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Crossroads Grille opens in Horse Shoe

James Wilson serves a seven-ounce skirt steak with chimichuri sauce, baked potato and dinner roll. James Wilson serves a seven-ounce skirt steak with chimichuri sauce, baked potato and dinner roll.

HORSE SHOE — Growing up, James Wilson learned to cook because his older brothers wanted to eat.

 

"My mom was a fulltime, two-jobs working mom," he said.
Necessity being the mother of concoction, young James went to work in the kitchen.
"I started cooking for my brothers when I was 8 years old," he said. His older brothers were hungry "but they weren't going to cook."
He got his first paying job at age 14 as a dishwasher at a steakhouse, worked for four years flipping burgers and serving fries at a McDonald's and was managing a Huddle House at age 20. In his spare time he liked to watch cooking shows and read recipes.
After serving two years in the Army in an air assault infantry unit, Wilson worked in a variety of cooking jobs in North Carolina and Georgia, from short order jobs to high-end country club gigs.
"I traveled quite a bit," he said. "I've been in probably 40 out of 50 states."
He was head chef at the Black Rose Public House in downtown Hendersonville, worked for a short time in Cumming Cove's kitchen and was assistant head chef at the Franklin Country Club in his hometown.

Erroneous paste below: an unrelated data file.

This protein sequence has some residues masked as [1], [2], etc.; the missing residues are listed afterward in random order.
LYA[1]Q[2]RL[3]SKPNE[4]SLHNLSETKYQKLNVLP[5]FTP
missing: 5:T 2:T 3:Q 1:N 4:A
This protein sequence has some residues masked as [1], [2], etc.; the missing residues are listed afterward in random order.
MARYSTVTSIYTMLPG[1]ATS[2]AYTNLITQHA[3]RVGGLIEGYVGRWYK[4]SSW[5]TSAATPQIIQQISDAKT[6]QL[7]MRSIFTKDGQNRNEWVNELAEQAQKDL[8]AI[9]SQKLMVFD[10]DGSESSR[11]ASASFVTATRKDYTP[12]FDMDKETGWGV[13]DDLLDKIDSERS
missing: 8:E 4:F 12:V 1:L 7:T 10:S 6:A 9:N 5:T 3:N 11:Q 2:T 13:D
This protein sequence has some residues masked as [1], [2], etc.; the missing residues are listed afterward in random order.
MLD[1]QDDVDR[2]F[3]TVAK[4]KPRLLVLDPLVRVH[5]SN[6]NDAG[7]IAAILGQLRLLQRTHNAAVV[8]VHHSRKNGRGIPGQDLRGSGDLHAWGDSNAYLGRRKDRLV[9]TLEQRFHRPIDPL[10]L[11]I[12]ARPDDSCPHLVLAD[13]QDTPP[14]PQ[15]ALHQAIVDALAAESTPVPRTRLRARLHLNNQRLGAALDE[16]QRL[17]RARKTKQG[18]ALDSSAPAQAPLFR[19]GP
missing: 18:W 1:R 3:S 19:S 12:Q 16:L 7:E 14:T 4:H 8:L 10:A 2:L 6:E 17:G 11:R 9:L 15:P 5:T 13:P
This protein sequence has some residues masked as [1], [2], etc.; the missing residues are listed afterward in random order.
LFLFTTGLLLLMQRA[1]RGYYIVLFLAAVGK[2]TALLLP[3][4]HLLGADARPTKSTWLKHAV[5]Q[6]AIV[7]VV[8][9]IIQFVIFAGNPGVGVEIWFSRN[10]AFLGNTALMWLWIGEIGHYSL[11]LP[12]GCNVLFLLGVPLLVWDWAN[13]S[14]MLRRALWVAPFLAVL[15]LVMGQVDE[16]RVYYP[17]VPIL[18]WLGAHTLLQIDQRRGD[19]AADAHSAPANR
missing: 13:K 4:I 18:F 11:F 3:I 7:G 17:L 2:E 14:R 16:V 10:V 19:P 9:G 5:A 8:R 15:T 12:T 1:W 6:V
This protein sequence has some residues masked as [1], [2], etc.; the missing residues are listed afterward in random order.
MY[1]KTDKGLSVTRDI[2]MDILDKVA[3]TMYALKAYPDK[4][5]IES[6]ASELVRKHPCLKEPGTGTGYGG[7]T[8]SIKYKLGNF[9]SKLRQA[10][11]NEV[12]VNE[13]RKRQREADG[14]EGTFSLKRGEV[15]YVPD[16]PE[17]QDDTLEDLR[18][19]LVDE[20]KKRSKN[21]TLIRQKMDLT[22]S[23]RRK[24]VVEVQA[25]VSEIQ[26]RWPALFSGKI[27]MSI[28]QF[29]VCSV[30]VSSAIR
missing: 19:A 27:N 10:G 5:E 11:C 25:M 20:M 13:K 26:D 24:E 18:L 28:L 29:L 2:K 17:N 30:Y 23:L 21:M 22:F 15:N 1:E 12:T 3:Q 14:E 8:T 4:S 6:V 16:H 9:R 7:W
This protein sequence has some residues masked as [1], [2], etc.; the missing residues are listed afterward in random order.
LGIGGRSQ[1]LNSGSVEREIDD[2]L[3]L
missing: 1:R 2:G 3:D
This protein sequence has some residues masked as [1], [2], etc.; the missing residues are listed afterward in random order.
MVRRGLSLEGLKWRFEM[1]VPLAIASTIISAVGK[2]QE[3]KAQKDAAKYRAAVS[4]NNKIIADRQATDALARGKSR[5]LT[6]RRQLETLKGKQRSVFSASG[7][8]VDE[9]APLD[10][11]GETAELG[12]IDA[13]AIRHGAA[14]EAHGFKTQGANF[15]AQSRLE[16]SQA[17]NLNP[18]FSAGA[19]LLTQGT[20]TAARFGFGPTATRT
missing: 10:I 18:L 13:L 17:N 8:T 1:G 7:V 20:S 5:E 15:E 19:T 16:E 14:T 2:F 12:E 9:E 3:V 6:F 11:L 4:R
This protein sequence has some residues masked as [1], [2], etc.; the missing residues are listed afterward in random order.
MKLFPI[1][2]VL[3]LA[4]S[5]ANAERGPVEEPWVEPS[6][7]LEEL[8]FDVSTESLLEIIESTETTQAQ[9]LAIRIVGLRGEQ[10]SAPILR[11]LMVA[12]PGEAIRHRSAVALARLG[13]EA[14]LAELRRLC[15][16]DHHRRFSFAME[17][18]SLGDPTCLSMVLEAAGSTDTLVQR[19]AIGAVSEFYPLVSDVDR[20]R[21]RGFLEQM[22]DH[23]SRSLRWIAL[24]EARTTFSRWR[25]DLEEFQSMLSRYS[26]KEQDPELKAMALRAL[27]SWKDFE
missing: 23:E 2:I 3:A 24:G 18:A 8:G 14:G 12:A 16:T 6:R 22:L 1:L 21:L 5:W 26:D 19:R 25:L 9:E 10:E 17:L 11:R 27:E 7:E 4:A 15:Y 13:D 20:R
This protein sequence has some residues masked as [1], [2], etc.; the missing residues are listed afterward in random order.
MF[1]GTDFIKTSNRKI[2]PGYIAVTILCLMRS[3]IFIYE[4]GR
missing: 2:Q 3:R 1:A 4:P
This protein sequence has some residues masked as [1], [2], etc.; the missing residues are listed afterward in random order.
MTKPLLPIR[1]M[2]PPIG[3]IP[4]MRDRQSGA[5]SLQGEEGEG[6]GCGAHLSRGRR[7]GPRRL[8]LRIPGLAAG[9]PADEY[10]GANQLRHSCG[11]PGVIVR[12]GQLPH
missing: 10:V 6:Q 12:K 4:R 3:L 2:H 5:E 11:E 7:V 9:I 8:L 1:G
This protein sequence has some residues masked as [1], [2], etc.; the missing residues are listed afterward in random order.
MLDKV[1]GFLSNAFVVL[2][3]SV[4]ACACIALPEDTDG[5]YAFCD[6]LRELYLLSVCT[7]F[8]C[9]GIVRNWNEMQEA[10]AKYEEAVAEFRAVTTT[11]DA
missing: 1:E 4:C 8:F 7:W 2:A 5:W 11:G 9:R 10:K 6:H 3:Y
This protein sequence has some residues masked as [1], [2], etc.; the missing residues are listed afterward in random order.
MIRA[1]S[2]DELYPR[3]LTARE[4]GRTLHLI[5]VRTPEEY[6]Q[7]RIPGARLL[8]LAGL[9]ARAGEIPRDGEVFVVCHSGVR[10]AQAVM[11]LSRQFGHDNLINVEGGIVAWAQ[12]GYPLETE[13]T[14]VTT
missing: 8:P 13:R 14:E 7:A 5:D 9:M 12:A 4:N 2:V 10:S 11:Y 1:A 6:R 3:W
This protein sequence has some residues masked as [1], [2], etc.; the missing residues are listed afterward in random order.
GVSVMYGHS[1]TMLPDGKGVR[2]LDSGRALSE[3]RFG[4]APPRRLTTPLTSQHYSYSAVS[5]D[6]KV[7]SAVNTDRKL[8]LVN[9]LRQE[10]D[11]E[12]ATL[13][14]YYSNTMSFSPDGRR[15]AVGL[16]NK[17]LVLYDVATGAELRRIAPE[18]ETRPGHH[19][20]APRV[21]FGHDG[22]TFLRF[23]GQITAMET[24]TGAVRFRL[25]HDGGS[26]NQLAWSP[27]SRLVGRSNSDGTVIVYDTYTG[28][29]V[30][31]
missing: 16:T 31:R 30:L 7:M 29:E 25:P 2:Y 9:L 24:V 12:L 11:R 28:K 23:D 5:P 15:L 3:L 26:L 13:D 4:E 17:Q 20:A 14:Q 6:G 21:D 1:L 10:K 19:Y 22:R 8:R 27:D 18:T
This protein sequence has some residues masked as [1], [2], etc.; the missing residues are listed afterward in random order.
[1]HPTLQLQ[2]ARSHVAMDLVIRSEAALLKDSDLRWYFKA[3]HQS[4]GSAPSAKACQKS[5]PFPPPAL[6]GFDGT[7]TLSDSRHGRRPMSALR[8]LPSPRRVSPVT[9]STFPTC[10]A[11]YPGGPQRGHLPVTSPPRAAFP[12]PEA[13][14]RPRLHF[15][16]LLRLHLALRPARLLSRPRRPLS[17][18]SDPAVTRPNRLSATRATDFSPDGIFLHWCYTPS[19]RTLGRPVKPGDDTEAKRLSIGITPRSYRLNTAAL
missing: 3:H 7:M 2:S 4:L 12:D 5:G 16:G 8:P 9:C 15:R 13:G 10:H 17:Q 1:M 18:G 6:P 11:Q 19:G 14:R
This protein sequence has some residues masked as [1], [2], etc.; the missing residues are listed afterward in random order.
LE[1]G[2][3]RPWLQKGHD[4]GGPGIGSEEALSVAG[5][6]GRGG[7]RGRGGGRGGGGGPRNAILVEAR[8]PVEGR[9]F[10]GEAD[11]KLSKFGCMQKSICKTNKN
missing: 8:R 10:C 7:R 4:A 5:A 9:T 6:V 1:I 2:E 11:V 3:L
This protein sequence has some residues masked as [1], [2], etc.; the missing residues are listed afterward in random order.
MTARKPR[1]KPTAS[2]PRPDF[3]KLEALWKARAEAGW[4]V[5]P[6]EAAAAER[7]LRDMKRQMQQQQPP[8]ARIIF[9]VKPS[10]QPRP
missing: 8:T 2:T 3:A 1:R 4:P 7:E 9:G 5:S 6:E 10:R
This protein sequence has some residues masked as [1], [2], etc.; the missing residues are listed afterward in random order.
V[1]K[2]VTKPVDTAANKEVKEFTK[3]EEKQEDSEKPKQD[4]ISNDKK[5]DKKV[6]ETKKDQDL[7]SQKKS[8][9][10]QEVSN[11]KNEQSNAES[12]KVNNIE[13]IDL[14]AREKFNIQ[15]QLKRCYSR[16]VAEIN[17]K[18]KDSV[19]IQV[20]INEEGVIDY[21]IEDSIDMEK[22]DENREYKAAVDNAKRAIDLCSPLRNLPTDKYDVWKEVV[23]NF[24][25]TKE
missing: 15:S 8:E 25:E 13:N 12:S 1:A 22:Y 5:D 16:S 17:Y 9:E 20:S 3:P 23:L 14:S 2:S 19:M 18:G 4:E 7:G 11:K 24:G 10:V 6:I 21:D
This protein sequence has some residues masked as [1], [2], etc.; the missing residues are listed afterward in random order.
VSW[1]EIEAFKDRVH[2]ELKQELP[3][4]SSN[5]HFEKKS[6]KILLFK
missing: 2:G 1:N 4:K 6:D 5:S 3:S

He's never been his own boss, until now.
Wilson has opened the Crossroads Grille two weeks ago.
He says he uses the experience he's gained doing every kind of cooking to serve a good hardy meal at an affordable price.
He and a partner, Mike Philbrook, took over the former Homestead restaurant and signed a lease-purchase agreement that will give them ownership of the whole place in three years.
They take pride in buying fresh ingredients and putting their own spin on everything from a half-pound "Bacon Spectacular" cheeseburger and the Crossroads prime rib sandwich to skirt steak and honey-garlic glazed salmon.
"I don't have a degree in culinary arts but most of my customers say I could dance circles around most of the chefs they know," he said.
His fish special is shipped overnight — "the freshest salmon you can get without being on the ocean." He makes all of his salsas in-house. He expects to have his license to sell beer and wine by the end of the month, and plans on adding a full bar with mixed drinks this summer.
He opened just two weeks ago serving lunch and dinner and then added breakfast when customers told him they wished they did not have to drive all the way to the Dixie Diner in Laurel Park. Two tables of diners enjoying an early dinner on Monday night were repeat visitors from the Etowah area.
"The burgers are really good," said Ralph Sparks. "This is the second time we've been here. It's within four miles of the house."
Wilson, 33, and Philbrook plan to keep busy over the burners.
"This is the 17th day and we've been here every day 14 hours a day," he said.

 

Crossroads Grille
U.S. 64, Horse Shoe
Open 7 a.m.-10 p.m. Monday-Saturday; 7 a.m.-8 p.m. Sunday.
Serves breakfast, lunch and dinner.
Menu samples: Buttermilk pancakes and bacon or sausage, $5.95. Biscuit and homemade sausage gravy, $4.95. Half-pound Bacon Spectacular cheeseburger with side (soup, fries, red beans and rice, sweet potato, baked potato, vegetables, onion rings), $7.95. The Pounder, $9.95. Hand-cut 10-ounce rib-eye, $14.95. Jamaican Snapper with sweet coconut tomato glaze, $12.95. Honey-garlic glazed salmon, $14.95. Shrimp and grits, $12.95.
Beverages: Beer and wine (by end of the month), mixed drinks this summer.